Black Community’s Reaction to Hartsfield Charges Mixed

Michael Hewlett, Winston-Salem Journal, March 22, 2011

If the allegations that Forsyth District Judge Denise Hartsfield fixed traffic tickets and lied to investigators are true, she should be held accountable, some residents said Monday.

But some in the black community said they think Hartsfield, who is black, was targeted by someone and is being railroaded by a criminal-justice system that is unfair to minorities.

The Rev. John Mendez, pastor of Emmanuel Baptist Church and a local community activist who is black, said he thinks Hartsfield was targeted by someone who wanted to get her in trouble. He said it could have been for political reasons, such as thinking she’s soft on crime. He said he could not rule out race as a motivation because he sees a national climate that is hostile to black politicians, from the White House to judges.

He said he thinks Hartsfield is no more unethical than other district court judges.

“Other judges may be doing it, but nobody leaked it on them,” Mendez said.

Hartsfield is getting strong support from her church, St. Paul United Methodist Church. When the Rev. Donald Jenkins, the church’s pastor, talked Sunday about how proud he is of Hartsfield, church members stood up and clapped.

Jenkins told the congregation that satanic elements must be working against people like Hartsfield who care about others, or they wouldn’t find themselves in a “certain newspaper,” apparently referring to the Winston-Salem Journal.

{snip}

The Journal reported Friday that the N.C. Judicial Standards Commission filed a statement of charges against Hartsfield on March 1, alleging that she had engaged in a “continuing pattern of conduct in which she entered beneficial judgments for certain defendants.”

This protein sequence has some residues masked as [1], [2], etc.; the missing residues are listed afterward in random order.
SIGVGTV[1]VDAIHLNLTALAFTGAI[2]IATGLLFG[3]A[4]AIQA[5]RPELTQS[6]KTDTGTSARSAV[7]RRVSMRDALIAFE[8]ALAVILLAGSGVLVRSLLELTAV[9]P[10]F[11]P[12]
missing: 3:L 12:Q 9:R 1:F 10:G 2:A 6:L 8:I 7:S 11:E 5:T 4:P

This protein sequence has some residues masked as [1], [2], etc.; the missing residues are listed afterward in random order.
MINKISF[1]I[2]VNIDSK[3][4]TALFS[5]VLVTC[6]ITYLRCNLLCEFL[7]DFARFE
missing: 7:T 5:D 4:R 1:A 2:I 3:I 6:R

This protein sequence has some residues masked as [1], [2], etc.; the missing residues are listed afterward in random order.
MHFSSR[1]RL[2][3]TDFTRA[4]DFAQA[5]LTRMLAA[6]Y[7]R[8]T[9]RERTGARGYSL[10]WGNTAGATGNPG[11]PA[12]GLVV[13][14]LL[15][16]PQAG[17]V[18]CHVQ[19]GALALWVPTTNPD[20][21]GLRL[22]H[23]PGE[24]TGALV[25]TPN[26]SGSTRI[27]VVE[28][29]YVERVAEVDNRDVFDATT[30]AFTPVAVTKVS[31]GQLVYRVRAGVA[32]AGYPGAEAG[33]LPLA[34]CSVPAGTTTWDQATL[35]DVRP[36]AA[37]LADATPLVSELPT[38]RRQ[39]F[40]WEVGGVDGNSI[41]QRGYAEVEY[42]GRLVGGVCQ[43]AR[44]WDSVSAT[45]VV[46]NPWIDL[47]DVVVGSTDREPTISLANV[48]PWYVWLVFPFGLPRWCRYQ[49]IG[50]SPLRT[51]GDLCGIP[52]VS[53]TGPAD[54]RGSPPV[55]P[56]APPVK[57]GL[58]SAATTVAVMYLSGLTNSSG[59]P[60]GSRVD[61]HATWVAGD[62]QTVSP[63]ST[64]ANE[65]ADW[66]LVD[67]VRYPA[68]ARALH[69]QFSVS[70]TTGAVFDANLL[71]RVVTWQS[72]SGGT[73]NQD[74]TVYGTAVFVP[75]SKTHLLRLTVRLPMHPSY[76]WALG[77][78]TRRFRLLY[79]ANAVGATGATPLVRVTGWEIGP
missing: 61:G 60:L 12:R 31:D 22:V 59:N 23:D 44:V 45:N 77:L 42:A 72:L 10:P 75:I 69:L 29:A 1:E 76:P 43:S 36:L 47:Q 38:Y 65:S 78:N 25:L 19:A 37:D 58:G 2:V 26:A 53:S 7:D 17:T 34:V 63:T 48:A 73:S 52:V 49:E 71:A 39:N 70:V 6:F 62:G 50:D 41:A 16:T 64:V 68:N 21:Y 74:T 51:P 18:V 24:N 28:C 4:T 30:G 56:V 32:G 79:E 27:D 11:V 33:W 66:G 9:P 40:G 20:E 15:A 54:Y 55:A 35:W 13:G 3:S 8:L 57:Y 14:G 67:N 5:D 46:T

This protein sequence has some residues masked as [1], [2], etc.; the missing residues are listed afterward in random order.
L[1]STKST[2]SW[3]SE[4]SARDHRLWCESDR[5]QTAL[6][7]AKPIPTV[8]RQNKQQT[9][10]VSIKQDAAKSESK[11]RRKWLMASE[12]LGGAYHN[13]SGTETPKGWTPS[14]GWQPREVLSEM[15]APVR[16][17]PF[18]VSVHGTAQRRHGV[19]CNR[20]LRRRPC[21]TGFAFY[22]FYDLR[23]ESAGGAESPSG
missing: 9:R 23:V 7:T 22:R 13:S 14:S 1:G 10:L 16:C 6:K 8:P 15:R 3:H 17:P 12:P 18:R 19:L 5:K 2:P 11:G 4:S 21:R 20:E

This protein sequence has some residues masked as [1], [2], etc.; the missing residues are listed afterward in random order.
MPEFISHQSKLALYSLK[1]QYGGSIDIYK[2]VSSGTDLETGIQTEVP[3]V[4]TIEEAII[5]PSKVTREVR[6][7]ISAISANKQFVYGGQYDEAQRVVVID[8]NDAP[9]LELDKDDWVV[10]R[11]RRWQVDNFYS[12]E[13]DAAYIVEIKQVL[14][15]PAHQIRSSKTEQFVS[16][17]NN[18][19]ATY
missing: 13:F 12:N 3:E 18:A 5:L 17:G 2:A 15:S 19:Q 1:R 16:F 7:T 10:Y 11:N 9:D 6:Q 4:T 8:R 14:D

The statement cited 22 cases in which Hartsfield is alleged to “have allowed social and other relationships to influence her judicial conduct or judgment,” leading her to fix traffic tickets so that the defendants didn’t pay fines.

She also fixed tickets for defendants added to her docket by court staff, with the understanding that she would enter favorable judgments, according to the statement. She entered the judgments without the defendant, or the defendant’s attorney, appearing in court in cases where that is not allowed, according to the allegations.

{snip}

Walter Marshall, a Forsyth County commissioner who is black, said Monday that he believes Hartsfield was targeted, though he does not know whether that has anything to do with her race. He thinks other judges do the same things that Hartsfield is accused of doing. He said the entire criminal-justice system is unfair and has punished blacks more harshly than whites.

Mendez agreed.

“We’ve seen white kids commit crimes similar to black kids, but if they’re not of a certain economic status or from a privileged (background), the poor black kids will be prosecuted and the white kids will be released,” he said. “We’re not talking about a fair system down there.”

{snip}

Others said Monday that if Hartsfield is guilty, she should be held accountable.

“The law is the law is the law,” said Valerie Barnes, who is black. “She has a reasonable amount of intelligence or she wouldn’t have gotten as far as she did.”

Ben Jones, who is black, said black politicians are more scrutinized than others, and Hartsfield should have been aware of that.

He said racial prejudice still exists, but Hartsfield is also considered innocent until proven guilty.

“I wish the truth would come out,” he said. “It would put a lot of things to rest.”

Topics:

Share This

We welcome comments that add information or perspective, and we encourage polite debate. If you log in with a social media account, your comment should appear immediately. If you prefer to remain anonymous, you may comment as a guest, using a name and an e-mail address of convenience. Your comment will be moderated.

Comments are closed.